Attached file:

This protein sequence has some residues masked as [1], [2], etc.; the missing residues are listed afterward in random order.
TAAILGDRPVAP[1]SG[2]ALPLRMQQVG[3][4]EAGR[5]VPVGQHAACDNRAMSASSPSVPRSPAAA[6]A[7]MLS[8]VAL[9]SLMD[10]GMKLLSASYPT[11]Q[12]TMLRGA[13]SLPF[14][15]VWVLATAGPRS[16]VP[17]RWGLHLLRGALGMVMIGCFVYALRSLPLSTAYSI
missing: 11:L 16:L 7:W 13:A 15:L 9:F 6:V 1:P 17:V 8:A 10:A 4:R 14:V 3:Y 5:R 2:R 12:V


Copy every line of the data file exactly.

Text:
This protein sequence has some residues masked as [1], [2], etc.; the missing residues are listed afterward in random order.
TAAILGDRPVAP[1]SG[2]ALPLRMQQVG[3][4]EAGR[5]VPVGQHAACDNRAMSASSPSVPRSPAAA[6]A[7]MLS[8]VAL[9]SLMD[10]GMKLLSASYPT[11]Q[12]TMLRGA[13]SLPF[14][15]VWVLATAGPRS[16]VP[17]RWGLHLLRGALGMVMIGCFVYALRSLPLSTAYSI
missing: 11:L 16:L 7:W 13:A 15:L 9:F 6:V 1:P 17:V 8:A 10:A 4:R 14:V 3:Y 5:R 2:R 12:V